(Xavier Dolan, 2012) · Spanning the 1980s and 1990s, prolific wunderkind Xavier Dolan's epic drama charts the male-to-female transition of Laurence, a literature teacher and poet in her mid-30s. Operatic, highly stylized, and gorgeously shot, the film plumbs the bittersweet core of Laurence's romance with vivacious Frédérique as they fall in and out (and in and out) of love. Dolan grounds the story throughout in the idiosyncratic Québécois culture, identity, and language.
runtime: 168m format: DCP
(Michael Haneke, 2000) · Bound by the unforeseeable consequences of a single instance of littering, Code Unknown follows the stories of several witnesses. The film, composed of several single take vignettes, explores miscommunication through race, class, and the legal system. Above all, Haneke gives a vision of the social inequalites in Europe.
runtime: 118m format: 35mm
(Elia Kazan, 1955) · East of Eden reimagines the story of Cain and Abel in a California mining town during the Great War. James Dean stars as Cal, a dreamy young man tormented by inadequacy: his devoutly religious father adores his brother Aron, but treats Cal with only disdain. When Cal falls in love with Aron's girlfriend Abra, the family is stretched to a breaking point. Kazan breathes new life into this ancient story, brimming with angst and longing, in this masterful Technicolor melodrama.
runtime: 118m format: 35mm
(David Lean, 1945) · Voted Britain's most romantic film, Brief Encounter finds heart-rending grace through its stylistic economy, voicing its lovers' suppressed turmoil through scarcely more than Rachmaninoff's sweeping score. Based on Noël Coward's Still Life, David Lean's postwar classic centers around Laura and Alec, a housewife and doctor whose chance meetings at a railway station develop into a bond both thrilling and frightening as it threatens to consume their lives and loved ones.
runtime: 86m format: 35mm
(Hiroshi Teshigahara, 1966) · A work-related accident changes more than the face of Okuyama, an industrial engineer who becomes obsessed with the concept of the human visage as suffocating social disguise. As an experiment, he contracts an unscrupulous psychiatrist to fashion him a mask of synthetic flesh, which he believes will enable him to embody the life of another man. Upon inhabiting his new persona, Okuyama's reality starts unraveling through the eyeholes of the mask.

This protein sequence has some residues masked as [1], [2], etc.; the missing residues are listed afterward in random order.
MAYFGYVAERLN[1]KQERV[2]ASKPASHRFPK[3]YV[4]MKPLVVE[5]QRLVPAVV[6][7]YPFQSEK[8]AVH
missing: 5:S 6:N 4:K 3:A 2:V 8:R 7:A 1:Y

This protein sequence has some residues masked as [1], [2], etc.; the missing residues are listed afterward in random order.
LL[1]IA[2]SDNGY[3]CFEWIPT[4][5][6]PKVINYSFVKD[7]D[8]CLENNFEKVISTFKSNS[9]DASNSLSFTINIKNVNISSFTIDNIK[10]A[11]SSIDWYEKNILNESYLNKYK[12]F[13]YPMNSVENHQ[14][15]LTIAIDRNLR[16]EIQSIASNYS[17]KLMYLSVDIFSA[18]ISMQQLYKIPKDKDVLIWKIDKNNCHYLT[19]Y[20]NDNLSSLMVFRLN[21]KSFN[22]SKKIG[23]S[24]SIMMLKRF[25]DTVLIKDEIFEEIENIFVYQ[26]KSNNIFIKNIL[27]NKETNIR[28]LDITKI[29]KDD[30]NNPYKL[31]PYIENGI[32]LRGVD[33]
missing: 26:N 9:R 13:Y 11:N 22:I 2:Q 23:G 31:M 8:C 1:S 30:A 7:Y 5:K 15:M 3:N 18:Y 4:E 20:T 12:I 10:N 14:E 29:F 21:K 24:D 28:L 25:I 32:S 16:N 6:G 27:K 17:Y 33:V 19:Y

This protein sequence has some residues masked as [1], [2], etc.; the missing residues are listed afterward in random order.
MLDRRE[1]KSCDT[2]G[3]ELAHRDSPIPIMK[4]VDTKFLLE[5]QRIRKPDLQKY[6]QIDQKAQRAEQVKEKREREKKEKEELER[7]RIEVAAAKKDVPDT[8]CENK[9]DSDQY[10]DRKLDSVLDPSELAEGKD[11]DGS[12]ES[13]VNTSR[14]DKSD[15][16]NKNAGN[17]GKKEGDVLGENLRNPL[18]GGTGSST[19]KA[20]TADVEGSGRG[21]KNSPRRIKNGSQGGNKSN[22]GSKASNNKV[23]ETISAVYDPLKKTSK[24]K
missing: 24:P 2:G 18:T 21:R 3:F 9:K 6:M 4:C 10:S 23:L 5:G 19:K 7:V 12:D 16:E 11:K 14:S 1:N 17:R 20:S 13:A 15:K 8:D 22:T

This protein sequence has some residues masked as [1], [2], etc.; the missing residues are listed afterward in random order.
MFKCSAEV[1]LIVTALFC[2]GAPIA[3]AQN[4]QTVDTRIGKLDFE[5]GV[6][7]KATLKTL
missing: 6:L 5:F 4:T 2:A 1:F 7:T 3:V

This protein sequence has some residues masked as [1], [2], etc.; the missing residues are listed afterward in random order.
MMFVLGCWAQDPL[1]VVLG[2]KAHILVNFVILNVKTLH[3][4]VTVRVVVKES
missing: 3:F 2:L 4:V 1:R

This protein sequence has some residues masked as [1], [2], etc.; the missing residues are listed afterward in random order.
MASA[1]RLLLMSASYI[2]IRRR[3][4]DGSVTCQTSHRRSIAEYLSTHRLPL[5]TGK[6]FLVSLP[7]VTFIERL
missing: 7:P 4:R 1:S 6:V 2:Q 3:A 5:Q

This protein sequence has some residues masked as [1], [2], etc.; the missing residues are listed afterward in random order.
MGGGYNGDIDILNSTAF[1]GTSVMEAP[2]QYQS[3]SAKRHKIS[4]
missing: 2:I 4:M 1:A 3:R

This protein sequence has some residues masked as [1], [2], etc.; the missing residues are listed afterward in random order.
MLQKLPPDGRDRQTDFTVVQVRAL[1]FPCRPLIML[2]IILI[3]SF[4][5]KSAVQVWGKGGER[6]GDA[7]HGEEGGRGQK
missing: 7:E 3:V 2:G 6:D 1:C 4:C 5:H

runtime: 124m format: 35mm
(Robert Altman, 1975) · Borrowing from musical, political homily, and celebrity, Nashville appropriates our shared cultural language to create a pastiche of twentieth-century America. Featuring a massive ensemble cast, myriad storylines, and a full repertoire of original music, the film is the high-water mark of Altman's exuberant and intense filmic style. Appropriately, the movie climaxes at the Nashville Parthenon, a full-scale replica of the Athenian original.
runtime: 160m format: DCP
(Luca Guadagnino, 2017) · Based on the acclaimed novel by André Aciman and set to music by Sufjan Stevens, Call Me by Your Name vividly captures the intensity and ephemerality of a summer romance. In the sun-drenched scenery of pastoral Europe, 17-year-old Elio (Timothée Chalamet) takes an interest in Oliver (Armie Hammer), a graduate student renting a room in his family's home. Their blossoming relationship introduces them both to new vistas of ecstasy and tragedy.
runtime: 132m format: DCP
(Lee Chang-dong, 2002) · The life of a recently jailed, mentally handicapped drifter collides with that of a girl who suffers from severe cerebral palsy. As the two become progressively more entangled, this story of marginalized loners cast off by society builds to an eruptive climax. Lee's challenging Oasis is a sustained, clear-eyed gaze into the murkiest depths of moral complication, searching for the redemptive possibilities that might be found there.
runtime: 133m format: 35mm